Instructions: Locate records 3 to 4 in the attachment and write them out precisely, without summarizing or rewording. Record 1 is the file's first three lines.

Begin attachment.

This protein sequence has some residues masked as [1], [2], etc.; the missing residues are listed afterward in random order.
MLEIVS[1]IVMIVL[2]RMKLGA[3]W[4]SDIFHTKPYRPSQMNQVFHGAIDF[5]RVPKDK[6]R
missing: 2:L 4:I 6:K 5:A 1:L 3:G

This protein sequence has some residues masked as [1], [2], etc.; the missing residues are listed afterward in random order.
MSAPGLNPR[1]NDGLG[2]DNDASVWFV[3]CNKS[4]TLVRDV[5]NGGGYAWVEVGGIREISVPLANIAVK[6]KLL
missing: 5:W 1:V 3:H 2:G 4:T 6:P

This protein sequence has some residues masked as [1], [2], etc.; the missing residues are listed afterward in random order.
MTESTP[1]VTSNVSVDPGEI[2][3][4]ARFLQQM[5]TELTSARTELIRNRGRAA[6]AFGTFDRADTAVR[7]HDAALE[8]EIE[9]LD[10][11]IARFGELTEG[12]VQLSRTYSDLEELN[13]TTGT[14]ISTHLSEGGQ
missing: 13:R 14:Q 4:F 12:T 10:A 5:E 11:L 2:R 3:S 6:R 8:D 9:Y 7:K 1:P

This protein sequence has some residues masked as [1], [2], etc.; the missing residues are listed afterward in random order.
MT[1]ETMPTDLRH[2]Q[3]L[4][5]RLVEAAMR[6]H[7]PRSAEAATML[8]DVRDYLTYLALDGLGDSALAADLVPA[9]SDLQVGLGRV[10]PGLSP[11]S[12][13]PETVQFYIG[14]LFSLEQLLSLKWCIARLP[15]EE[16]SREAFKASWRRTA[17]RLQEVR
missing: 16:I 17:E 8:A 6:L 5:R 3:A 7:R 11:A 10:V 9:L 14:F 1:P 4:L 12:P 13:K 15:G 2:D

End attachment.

This protein sequence has some residues masked as [1], [2], etc.; the missing residues are listed afterward in random order.
MTESTP[1]VTSNVSVDPGEI[2][3][4]ARFLQQM[5]TELTSARTELIRNRGRAA[6]AFGTFDRADTAVR[7]HDAALE[8]EIE[9]LD[10][11]IARFGELTEG[12]VQLSRTYSDLEELN[13]TTGT[14]ISTHLSEGGQ
missing: 13:R 14:Q 4:F 12:T 10:A 5:E 11:L 2:R 3:S 6:R 8:D 9:Y 7:K 1:P

This protein sequence has some residues masked as [1], [2], etc.; the missing residues are listed afterward in random order.
MT[1]ETMPTDLRH[2]Q[3]L[4][5]RLVEAAMR[6]H[7]PRSAEAATML[8]DVRDYLTYLALDGLGDSALAADLVPA[9]SDLQVGLGRV[10]PGLSP[11]S[12][13]PETVQFYIG[14]LFSLEQLLSLKWCIARLP[15]EE[16]SREAFKASWRRTA[17]RLQEVR
missing: 16:I 17:E 8:A 6:L 5:R 3:A 7:R 11:A 10:V 9:L 14:F 1:P 4:L 12:P 13:K 15:G 2:D